The adding problem has been used as a stress test for sequence models. It was introduced by . The test is about creating an input with a length sequence of depth 2. The first dimension is randomly chosen between 0 and 1. The second dimension is all zeros except the last two elements marked by 1. The objective is find the sum the last two random elements marked by 1 in the second dimension. We used a sequence of length . The test results are shown in table 1. MCRM outperforms all other models with an error of . Also, the GRU has a close performance of an error of which explains why the MCRM have this performance. The learning curves are shown in figure 2.
This method has been used previously in [51, 2, 19] for measuring the performance of a recurrent architecture in the context of remembering information seen time steps earlier. The input sequence is in the length of . The input sequence defined as: , where is chosen to be a zero digit and . The is randomly chosen from digits . The is set to be digit 9, where is the delimiter. The model is expected to generate an output identical to the input sequence is. A test was conducted with a sequence length of . The results are shown in table 1. The MCRM outperforms all other models with an error of . The learning curves are shown in figure 3.
This test is similar in intent to the copy memory test. In this task the MNIST dataset  images are presented to the model as a input sequence of pixels intensity values. The recurrent model should be able to reconstruct the image again. This test was used as a stress test in several recurrent related problems [28, 52]. From table 1 MCRM achieved accuracy of 98.79% outperforming any other model. Surprisingly, the LSTM and NSLTM had a poor performance unlike the GRU. We relate the success of MCRM in this task to the GRU core inside it. The learning curves are presented in figure 4.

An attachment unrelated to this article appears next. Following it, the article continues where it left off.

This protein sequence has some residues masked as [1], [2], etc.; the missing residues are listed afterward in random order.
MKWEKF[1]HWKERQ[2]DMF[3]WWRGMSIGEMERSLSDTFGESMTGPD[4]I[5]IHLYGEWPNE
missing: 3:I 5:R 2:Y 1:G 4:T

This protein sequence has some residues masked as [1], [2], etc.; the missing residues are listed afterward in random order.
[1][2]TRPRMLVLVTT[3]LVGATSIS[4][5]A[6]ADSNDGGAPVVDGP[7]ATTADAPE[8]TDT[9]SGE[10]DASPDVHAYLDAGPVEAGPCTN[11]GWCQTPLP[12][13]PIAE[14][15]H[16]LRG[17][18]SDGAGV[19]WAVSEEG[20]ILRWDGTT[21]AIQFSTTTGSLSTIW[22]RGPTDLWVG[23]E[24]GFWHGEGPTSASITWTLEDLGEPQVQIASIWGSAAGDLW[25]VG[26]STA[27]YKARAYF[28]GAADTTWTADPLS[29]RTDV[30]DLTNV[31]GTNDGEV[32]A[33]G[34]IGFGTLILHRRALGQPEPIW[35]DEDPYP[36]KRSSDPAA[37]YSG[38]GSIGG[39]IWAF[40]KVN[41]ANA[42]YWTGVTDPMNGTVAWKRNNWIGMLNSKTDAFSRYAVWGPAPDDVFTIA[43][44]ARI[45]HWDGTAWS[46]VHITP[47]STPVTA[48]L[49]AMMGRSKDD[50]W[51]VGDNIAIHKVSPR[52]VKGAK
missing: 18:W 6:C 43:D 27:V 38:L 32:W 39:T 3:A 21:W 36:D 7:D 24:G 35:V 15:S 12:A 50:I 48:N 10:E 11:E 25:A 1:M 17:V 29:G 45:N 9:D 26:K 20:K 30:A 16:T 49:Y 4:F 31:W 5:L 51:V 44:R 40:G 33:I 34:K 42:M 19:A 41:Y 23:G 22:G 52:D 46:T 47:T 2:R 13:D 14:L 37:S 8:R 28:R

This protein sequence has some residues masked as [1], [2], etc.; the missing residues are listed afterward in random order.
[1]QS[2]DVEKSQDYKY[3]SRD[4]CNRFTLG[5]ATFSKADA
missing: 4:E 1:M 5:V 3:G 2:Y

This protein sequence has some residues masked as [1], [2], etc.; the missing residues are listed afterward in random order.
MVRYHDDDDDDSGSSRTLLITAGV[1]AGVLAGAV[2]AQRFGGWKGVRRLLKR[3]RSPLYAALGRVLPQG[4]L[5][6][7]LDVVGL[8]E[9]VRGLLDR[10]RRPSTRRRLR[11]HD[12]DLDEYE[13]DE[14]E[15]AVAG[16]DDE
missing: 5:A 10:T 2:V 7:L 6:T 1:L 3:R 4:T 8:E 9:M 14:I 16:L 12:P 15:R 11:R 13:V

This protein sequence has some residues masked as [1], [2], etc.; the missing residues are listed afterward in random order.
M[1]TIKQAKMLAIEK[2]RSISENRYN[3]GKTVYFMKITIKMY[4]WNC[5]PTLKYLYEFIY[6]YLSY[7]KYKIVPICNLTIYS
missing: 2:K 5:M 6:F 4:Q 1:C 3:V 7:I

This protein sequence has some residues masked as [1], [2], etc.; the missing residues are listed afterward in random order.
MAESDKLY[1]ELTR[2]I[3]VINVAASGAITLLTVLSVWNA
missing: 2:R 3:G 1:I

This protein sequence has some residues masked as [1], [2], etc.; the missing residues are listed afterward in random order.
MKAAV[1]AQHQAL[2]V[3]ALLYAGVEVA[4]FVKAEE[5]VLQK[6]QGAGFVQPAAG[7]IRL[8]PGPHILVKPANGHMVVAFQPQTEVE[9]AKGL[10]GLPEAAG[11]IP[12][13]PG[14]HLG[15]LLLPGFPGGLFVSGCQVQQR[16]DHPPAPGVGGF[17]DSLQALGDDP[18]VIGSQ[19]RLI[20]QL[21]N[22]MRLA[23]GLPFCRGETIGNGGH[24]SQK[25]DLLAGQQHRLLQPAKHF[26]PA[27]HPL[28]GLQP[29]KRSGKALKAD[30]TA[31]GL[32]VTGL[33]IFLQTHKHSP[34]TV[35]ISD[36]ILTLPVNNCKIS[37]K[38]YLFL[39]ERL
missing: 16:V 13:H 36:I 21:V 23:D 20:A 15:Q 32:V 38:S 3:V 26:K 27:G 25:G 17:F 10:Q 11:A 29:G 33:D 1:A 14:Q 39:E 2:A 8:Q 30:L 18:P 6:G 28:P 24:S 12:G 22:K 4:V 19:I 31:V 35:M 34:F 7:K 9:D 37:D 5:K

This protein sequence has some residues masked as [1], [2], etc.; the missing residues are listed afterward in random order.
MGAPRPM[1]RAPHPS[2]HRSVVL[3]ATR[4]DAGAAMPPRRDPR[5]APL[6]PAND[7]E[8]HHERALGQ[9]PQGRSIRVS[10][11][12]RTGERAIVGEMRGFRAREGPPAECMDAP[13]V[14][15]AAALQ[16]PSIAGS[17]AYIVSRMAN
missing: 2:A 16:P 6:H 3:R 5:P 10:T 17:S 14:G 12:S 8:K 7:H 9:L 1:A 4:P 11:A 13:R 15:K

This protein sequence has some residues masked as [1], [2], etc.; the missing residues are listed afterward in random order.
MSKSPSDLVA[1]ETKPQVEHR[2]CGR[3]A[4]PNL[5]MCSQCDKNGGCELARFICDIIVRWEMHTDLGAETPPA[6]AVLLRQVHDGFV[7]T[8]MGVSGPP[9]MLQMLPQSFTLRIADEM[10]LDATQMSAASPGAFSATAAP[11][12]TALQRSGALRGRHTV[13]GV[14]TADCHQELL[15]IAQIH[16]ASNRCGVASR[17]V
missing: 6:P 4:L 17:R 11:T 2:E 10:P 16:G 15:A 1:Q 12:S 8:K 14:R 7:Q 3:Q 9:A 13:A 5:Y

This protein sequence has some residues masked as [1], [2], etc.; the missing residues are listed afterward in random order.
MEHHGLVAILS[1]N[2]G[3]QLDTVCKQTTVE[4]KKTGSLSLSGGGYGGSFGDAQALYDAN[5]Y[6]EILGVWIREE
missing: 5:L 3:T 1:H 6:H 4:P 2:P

The PennTreebank (PTB)  is a text data set for both character-level and word-level language modeling tasks. It is widely used in many RNN architectures for evaluating the model performance. The PTB is divided into train, test and validation datasets. To measure the character-level task performance the bits per character (bpc) is used as a performance index. BPC has been introduced by and it is defined as the cross-entropy loss  divided by . The performance index for the word-level language modeling task is the perplexity (ppl). The ppl is defined as the exponential of the cross-entropy loss. The two tasks results are reported in table 1. The reported values are from the validation dataset. When the PTB is used as character-level language corpus the MCRM outperforms other models with a bpc of 1.331 exceeding the NLSTM by 0.034 ppl. The learning curves are shown in figure 5. When the PTB used as word-level language corpus MCRM performance is in-between the GRU and NLSTM. The learning curves are shown in figure 6